BOOM! See what started happening there? One question leads to another and students are the ones doing all of the talking, I’m only doing the questioning. When we get stuck, we research, we read, we use prior knowledge, we find the answer together! Side note, we are totally not in traditional desk rows for this. We are box style so every student can be seen and heard equally within the square. It’s a magical thing.

Use Practical Items- Engage in Creativity

Triple Beam Balance. Expensive Glassware. Density Cubes. What do these three items have in common? They are all science equipment that is unnecessary because it doesn’t actually enhance the learning experience. I get that fancy science gear can be fun at times, but it also sucks the life right out of the yearly budget. We know that times are tough when it comes to school funds, so why not say no thank you to next year’s allotment of high-powered magnets. Instead, why not do an entire curriculum with practical everyday objects.

Another pillar of my science class is creativity. Nothing says innovative like creating a week’s worth of lessons out of breakfast cereal. No, seriously, for less than $5 at the local dollar store, students can engage in lab activities with bowls, spoons, and some good ole’ fashion cereal. Carbs aren’t your thing? No problem! Go buy a few rolls of paper towels. Not into that either? Ok, how about some straws, balloons, and tape. What do you do with all this “stuff” to learn? Why not have students do a breakfast lab by asking the driving question, “What cereal stays crunchy the longest?” Another example using the paper towels could be, “What paper towel really is the quickest picker upper?” One more example for the road, “How long does it take to blow up a balloon with a straw vs. with my mouth?”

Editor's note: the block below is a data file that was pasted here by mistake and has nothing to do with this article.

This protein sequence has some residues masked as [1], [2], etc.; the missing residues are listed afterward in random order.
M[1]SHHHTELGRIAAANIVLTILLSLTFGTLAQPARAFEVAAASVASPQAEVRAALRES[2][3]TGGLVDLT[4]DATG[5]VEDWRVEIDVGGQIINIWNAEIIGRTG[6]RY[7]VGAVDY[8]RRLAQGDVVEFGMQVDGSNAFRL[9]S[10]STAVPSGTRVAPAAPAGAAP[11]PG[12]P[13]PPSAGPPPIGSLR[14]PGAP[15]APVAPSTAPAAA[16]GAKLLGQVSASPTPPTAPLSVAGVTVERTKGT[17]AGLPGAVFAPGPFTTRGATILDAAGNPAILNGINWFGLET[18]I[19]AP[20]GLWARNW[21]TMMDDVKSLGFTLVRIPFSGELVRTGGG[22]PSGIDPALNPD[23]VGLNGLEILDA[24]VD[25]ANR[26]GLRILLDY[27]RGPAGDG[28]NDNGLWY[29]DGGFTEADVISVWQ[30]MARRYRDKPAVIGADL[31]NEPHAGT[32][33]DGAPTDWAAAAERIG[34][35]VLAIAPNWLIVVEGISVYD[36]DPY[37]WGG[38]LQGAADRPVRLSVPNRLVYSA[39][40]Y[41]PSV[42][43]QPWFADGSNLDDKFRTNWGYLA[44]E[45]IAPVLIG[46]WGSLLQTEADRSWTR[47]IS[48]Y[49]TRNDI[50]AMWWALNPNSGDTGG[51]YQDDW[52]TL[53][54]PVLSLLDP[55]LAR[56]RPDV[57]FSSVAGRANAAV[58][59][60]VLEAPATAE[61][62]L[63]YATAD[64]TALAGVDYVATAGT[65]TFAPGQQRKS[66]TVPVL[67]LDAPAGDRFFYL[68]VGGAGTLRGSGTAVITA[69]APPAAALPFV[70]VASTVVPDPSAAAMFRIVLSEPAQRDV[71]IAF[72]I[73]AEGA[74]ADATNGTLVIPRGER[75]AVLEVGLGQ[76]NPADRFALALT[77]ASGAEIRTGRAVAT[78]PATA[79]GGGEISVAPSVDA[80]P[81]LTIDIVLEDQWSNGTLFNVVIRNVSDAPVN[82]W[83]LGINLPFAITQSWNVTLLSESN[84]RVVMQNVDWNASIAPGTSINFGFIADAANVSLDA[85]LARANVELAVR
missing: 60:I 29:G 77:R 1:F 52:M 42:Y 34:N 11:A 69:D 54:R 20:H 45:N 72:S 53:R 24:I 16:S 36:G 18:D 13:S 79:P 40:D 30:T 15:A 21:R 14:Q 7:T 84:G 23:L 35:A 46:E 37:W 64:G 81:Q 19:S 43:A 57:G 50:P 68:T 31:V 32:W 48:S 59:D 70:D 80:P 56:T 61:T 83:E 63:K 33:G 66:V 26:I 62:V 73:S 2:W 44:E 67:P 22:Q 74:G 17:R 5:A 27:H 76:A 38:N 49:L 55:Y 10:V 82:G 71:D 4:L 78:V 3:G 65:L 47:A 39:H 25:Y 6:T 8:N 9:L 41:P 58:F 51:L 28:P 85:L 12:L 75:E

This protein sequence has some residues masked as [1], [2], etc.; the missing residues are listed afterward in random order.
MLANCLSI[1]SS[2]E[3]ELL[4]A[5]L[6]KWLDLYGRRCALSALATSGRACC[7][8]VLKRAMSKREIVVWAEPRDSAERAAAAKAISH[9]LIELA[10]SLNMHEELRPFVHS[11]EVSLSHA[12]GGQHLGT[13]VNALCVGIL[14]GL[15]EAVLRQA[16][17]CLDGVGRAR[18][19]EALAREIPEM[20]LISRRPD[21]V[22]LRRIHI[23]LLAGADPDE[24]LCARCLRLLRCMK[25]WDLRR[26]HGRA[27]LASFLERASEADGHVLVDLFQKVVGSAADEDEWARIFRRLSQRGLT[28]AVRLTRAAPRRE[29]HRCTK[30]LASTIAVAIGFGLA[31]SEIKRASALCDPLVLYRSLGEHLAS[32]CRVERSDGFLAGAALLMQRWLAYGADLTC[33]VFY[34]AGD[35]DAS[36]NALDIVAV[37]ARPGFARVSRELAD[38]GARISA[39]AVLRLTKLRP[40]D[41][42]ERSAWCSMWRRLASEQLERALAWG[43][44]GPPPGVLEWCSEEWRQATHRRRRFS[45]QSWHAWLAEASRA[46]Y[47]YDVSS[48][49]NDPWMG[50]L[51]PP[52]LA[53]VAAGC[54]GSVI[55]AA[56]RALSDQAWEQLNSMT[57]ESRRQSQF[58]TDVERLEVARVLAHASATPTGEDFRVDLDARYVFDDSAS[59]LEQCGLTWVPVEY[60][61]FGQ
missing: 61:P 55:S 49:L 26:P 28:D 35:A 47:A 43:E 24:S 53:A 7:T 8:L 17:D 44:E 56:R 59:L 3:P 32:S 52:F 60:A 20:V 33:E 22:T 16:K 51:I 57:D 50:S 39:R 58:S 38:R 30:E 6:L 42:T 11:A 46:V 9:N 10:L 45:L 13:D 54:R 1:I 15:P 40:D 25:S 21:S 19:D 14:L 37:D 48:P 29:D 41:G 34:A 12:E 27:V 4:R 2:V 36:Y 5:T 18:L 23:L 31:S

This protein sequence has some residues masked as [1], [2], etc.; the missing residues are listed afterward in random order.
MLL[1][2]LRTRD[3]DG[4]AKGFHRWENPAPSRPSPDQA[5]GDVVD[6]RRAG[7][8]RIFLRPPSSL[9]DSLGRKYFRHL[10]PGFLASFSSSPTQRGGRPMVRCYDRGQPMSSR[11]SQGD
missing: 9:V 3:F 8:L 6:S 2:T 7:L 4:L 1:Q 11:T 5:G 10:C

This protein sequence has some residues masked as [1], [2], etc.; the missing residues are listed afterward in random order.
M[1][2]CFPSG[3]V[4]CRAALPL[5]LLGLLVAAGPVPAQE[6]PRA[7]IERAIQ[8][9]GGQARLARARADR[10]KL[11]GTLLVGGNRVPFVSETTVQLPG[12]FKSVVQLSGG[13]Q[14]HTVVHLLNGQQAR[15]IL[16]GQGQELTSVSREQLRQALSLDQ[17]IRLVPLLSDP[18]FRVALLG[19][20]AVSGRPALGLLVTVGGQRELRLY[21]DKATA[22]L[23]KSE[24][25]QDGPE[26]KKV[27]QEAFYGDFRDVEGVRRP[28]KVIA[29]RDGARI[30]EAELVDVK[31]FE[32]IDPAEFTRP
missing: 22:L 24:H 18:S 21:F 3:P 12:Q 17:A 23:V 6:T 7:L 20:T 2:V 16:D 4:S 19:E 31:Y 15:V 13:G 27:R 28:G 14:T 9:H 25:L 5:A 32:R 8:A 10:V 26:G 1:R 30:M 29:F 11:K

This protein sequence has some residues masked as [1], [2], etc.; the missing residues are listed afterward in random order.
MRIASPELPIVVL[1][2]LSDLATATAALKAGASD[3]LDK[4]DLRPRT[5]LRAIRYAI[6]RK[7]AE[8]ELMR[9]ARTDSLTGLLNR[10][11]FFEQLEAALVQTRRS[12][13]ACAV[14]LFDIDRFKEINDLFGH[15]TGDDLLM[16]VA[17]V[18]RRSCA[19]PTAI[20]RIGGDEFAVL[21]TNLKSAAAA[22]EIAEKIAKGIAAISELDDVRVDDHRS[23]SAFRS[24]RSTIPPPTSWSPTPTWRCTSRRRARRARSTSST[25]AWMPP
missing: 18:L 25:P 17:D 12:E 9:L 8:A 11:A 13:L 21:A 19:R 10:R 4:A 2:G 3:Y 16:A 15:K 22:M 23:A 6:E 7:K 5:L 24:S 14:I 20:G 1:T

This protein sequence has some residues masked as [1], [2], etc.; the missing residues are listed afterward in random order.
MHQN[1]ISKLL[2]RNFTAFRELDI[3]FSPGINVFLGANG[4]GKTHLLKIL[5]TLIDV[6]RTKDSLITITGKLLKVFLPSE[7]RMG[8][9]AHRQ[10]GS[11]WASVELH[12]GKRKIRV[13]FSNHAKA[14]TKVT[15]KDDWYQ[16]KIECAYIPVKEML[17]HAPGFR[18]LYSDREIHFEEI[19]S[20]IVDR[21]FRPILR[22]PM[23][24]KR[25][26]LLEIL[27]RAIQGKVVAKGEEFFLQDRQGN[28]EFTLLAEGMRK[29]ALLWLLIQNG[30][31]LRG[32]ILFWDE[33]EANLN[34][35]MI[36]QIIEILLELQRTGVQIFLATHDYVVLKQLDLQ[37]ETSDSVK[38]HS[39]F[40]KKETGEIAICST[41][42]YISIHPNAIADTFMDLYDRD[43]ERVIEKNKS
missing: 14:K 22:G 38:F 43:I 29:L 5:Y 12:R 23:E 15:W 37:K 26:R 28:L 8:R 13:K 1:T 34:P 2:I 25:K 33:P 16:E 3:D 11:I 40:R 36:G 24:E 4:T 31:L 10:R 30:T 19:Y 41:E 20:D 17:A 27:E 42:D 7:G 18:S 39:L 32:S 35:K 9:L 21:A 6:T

What does all this have to do with science? EVERYTHING! Students are collecting data, thinking outside the box, finding patterns, making observations, and engaging in a hands-on activity that is relevant to their lives. That is what science is all about, Baby.

Throw the Lab Guides Out the Window- Engage in Collaboration

Graphic of six people exchanging ideasStep 1: Put 10 pieces of cereal in each bowl

Step 2: Pour ½ cup of milk into each bowl

Step 3: Stir the bowl of cereal

Step 4: Remove cereal that breaks apart

Step 5: Record the time of removal

You hand that list of steps to students right before they start that creative cereal lab of yours. They follow your exact directions, complete the lab and “ta-da!” that was science! I don’t think so.

You see, in my class, I throw all the lab handouts and step-by-step directions out the window. I want my students to have conversation, creativity, and of course that last pillar, collaboration. When we tell students exactly what we want them to do and exactly how we want them to do it, we stifle the entire learning and thinking process. We disregard their ability to engineer and image. There is nothing greater than putting a bunch of supplies on a table, writing a driving question on the board and then declaring to the kiddos, “Go for it!”

Of course, at first, they will be like small children without their security blankets. They will wonder around and maybe even shed a few tears as you have essentially taken away science as they know it. No directions mean no official “right or wrong” and that can be a struggle for some kids, especially your high achievers. Don’t let their fear turn into your frustration. Guide them with a simple reassurance, “You got this! I look forward to seeing all the things you and your group can come up with.” They will get something figured out. I promise! And when they do I can assure you the learning that will spill from your walls will be so worth it. When they write the rules (literally, they are now writing the steps to the lab that THEY created) they become the true scientists.

So, there you have it! Science without relying on the text as the only learning tool. How refreshing is that? Remember, the word science has two c’s in it, but your classroom should have three: conversation, creativity, and collaboration.